When performing a forensic autopsy, the first goal is to establish the cause and manner of death. Next, any questions about timing of wounds and death must be answered. Investigators need this information to determine the precise sequence of events leading up to death. In this case, the sequence of shots could rule out false theories and claims about the shooter’s action and intent.

Here the big question was the order of the shots. Which came first? A clue was supplied by the bloodlessness of the leg wound. The difference between the wounds was so striking as to suggest that he was shot in the leg after his heart had stopped pumping blood. It’s a time-honored maxim of forensic pathology that postmortem wounds don’t bleed. Exceptions occur, but it’s generally reliable. (If a healthy young person dies suddenly, sometimes the blood doesn’t clot right away, so postmortem wounds can bleed.)

From what I knew of the history of this case, the shots must have been fired close together. But which came first? The physical evidence seemed to rule out the leg wound first. His blood pressure would have been elevated from running, so a leg wound—even just a few seconds before a heart wound—would produce at least some bleeding. But there wasn’t any. Accordingly, my report stated that the chest wound caused death, and the leg wound was postmortem. It wasn’t very clear why a second shot to the leg should have been fired, but when guys are brandishing guns and adrenaline is flowing, they sometimes accidentally pull a trigger.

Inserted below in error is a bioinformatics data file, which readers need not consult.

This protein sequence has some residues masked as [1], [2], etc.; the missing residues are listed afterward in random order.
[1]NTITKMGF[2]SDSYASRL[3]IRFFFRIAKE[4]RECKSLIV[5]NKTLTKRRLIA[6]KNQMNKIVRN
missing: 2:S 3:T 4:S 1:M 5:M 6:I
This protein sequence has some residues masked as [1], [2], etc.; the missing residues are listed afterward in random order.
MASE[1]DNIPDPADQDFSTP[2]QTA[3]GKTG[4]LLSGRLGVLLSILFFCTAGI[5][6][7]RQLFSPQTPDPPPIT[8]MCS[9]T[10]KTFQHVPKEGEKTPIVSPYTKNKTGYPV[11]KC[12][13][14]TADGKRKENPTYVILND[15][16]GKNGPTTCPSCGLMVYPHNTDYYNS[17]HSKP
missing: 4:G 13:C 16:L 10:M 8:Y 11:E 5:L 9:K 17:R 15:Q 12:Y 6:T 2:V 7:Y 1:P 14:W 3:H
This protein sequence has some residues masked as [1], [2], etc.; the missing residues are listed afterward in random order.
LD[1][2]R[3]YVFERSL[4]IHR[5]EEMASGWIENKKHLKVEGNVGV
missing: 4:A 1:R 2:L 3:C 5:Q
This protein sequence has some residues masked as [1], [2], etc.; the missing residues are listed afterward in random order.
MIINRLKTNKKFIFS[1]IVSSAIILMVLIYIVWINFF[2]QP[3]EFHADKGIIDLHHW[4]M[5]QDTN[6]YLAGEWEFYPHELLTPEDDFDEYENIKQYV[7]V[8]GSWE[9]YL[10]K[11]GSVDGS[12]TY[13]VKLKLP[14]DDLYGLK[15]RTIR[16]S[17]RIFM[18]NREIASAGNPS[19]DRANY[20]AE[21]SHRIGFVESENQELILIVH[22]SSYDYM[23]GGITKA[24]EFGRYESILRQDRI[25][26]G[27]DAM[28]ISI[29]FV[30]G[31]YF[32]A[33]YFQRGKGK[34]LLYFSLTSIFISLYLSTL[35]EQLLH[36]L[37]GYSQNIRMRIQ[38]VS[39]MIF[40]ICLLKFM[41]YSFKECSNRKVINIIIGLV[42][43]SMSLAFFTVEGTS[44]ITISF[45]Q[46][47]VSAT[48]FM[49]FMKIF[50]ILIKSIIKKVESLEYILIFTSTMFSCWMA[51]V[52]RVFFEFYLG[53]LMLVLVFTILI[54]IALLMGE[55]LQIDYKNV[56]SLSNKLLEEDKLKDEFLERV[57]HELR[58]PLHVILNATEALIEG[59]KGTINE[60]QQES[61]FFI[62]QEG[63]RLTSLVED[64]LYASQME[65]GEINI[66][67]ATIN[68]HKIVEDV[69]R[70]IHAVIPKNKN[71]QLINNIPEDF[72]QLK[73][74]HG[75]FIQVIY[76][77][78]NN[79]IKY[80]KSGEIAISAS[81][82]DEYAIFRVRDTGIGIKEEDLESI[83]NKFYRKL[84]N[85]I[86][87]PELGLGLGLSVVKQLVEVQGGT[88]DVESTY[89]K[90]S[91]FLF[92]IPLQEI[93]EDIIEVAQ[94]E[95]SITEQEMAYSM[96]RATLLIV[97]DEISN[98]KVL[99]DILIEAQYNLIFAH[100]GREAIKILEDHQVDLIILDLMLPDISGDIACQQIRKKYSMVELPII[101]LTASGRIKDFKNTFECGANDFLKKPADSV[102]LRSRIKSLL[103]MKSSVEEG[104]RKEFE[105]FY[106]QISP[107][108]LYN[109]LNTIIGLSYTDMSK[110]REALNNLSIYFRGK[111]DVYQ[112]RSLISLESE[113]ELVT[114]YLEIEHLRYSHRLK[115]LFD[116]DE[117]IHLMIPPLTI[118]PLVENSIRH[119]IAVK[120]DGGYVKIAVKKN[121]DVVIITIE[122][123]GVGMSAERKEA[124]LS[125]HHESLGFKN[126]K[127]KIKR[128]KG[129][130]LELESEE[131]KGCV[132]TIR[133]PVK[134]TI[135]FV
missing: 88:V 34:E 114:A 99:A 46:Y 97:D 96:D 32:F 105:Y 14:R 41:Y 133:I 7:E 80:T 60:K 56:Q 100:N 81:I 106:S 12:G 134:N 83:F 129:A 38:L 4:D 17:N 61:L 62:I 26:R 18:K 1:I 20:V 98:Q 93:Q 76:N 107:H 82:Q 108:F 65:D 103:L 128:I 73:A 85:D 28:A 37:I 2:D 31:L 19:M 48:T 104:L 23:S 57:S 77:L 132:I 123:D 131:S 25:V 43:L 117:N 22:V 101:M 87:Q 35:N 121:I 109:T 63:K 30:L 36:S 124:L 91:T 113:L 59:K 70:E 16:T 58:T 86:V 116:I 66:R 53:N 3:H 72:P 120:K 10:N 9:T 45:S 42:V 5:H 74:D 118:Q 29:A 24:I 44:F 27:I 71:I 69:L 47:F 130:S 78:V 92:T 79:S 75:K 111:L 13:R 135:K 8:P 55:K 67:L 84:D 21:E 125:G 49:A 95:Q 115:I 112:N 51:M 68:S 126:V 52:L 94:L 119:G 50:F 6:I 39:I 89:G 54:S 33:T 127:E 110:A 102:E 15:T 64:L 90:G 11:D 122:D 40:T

New Eyewitness Testimony

However, sometime later I received a call from the chief deputy coroner. He asked, “Hey, Doc, how sure are you about the order of those bullet wounds?”

With a sinking feeling I said, “What’s come up?”

Sure enough, an eyewitness had come forward and contradicted my careful scientific analysis. He said the deceased was first shot in the leg, bringing him down, and then shot in the chest. The shooter’s intent was thus established clearly as homicidal, leaving no room for a claim of accident or self-defense. I told the deputy coroner to heed the eyewitness testimony and disregard my report about shot order.

This case was a landmark for me in realizing the priority of eyewitness testimony. Analysis of the gunshot wounds could prove that someone died from a shooting. However, it couldn’t give the correct order of events, nor could it show the shooter’s intent. Only eyewitness testimony could do that.

Even good science cannot tell us the order and timing of creation events, nor can it necessarily tell us the character and intent of the Creator.